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pH Level Test

How to take a pH Level Test for Lawn?

Taking a pH Level test in your lawn involves several steps including digging for a soil samplecleaning the soiladding soil and water togetheradding the vinegarrepeating the process if no bubbling occurs and adding baking soda. The soil’s pH level gives a measure of the alkalinity or acidity of the soil. The pH scale is from 0 to 14, and if the soil pH level is closer to 0 than 14, it shows the soil is acidic; for 14, it implies it is alkaline. 

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Most plants and turfgrasses prefer a soil pH between 6.0 to 7.5, with few exceptions like blueberry bushes that thrive when the soil pH level is around 5.5. The right soil pH levels are necessary for proper bacterial activity, preventing nutrient leaching, and maintaining soil structure, among other things. 

Eden explains the step-by-step process of taking a soil pH test at home in this article. Eden also discusses the purpose of taking the test, the materials required, tips, methods, and the best timing for taking a pH level test for the lawn here.  

1. Dig for a Soil Sample

The first step for testing the pH level of the lawn is to collect an accurate soil sample by digging. The step-by-step instructions to do this are given below.

  • Take a spade and insert it diagonally up to a depth of 6 inches into the soil in one area of your lawn.
  • Remove the spade and reinsert it diagonally from the opposite side so that it touches the first slit you made to create a V-shaped slice of soil.
  • Remove this V-shaped slice from the soil carefully so that the core remains intact.
  • Cut out an inch-wide core strip of soil from the slice and place it into a clean bucket.
  • Return the remaining soil to the hole you just created.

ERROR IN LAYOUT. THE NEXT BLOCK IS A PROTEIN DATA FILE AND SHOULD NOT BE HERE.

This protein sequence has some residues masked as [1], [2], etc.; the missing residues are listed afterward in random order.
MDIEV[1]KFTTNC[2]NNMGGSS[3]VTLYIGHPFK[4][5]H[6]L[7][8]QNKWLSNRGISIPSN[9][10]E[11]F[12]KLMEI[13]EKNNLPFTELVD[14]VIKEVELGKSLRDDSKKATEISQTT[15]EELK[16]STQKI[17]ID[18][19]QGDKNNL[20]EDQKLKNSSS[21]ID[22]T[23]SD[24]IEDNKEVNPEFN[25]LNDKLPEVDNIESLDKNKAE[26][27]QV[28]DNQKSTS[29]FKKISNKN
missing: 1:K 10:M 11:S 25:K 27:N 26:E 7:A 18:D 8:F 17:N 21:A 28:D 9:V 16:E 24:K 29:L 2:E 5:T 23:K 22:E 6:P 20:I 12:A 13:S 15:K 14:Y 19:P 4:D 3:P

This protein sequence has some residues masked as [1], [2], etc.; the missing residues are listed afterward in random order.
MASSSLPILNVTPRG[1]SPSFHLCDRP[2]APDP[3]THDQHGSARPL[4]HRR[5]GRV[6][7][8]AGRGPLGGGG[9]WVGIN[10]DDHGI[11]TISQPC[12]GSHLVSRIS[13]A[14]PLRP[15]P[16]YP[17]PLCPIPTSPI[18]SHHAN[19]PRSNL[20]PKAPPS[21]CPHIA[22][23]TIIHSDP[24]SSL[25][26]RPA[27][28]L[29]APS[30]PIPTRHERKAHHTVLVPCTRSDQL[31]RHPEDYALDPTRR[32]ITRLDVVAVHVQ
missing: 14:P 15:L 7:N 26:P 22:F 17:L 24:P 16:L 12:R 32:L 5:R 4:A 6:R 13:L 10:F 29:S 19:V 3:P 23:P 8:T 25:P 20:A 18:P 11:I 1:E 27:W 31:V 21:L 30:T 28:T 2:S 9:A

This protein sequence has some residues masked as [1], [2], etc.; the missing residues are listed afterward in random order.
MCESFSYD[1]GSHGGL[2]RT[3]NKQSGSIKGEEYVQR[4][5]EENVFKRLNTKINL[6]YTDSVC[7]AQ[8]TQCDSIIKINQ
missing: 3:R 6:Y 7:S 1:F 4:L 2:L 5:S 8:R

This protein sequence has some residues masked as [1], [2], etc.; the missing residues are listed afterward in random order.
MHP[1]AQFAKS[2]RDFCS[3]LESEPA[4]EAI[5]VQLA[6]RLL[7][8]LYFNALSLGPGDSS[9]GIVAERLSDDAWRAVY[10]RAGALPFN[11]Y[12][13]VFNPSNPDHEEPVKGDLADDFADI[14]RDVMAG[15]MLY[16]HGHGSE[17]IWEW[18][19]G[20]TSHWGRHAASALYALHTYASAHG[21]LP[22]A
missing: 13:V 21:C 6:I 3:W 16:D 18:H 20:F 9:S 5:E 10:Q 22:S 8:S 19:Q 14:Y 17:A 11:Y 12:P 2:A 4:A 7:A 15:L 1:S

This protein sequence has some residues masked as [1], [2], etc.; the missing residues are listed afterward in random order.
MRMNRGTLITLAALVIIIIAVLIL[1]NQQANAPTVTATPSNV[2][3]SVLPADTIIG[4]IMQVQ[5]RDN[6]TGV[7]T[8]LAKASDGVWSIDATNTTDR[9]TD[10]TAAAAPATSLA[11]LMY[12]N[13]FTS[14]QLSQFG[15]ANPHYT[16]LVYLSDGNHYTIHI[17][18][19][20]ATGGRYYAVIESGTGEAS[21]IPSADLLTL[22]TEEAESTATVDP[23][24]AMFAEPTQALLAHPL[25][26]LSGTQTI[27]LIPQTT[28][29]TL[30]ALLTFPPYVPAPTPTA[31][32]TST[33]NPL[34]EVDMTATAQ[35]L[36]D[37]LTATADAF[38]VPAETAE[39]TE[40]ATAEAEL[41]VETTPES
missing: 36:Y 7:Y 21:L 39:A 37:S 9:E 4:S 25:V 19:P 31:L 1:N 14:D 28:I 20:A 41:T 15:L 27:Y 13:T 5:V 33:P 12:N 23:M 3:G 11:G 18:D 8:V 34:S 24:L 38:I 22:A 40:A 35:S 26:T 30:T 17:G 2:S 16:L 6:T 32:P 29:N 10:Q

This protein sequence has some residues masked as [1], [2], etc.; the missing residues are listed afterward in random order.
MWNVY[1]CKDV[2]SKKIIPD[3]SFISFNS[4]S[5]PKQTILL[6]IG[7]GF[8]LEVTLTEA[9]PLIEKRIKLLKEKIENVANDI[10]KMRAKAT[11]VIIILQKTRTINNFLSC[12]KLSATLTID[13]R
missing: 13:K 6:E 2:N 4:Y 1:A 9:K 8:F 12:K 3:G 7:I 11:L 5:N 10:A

• Repeat this process to collect more samples like this from different areas on your lawn and place them in the same bucket.

The advantage of this method of collecting multiple soil samples is that you will get a more accurate level of pH for your entire lawn as a whole, which in turn will help you make more precise amendments to fix the pH if required.

Soil Sample

2. Clean the Soil

The second step to test the pH level of the lawn is to clean the collected soil sample. The step-by-step instructions to do this are given below.

  • Remove any debris like grass, thatch, twigs, leaves, roots, or any other organic matter from the sample to ensure the soil sample consists only of soil.
  • Mix the collected soil thoroughly to ensure there are no clumps or interfaces between the soil collected from different areas on your lawn.
  • Spread this soil evenly over a newspaper to dry.
  • Collect the dry soil into two cups.

The advantage of cleaning the soil is that it will remove any debris that might cause inconsistencies when performing the pH level test. 

3. Add Soil and Water Together

The third step to test the pH level of the lawn is to add water to the soil sample. Eden recommends using distilled water for this purpose as it has neutral pH and will not affect the results of the soil pH test. The step-by-step instructions to do this are given below.

  • Pour the two cups of soil sample into two separate dry bowls or containers.
  • Add half a cup of distilled water to both bowls or containers.
  • Mix the soil sample and water well.

The advantage of adding water to the soil sample is that it will provide a better mixing medium for the testing agent.

4. Add the Vinegar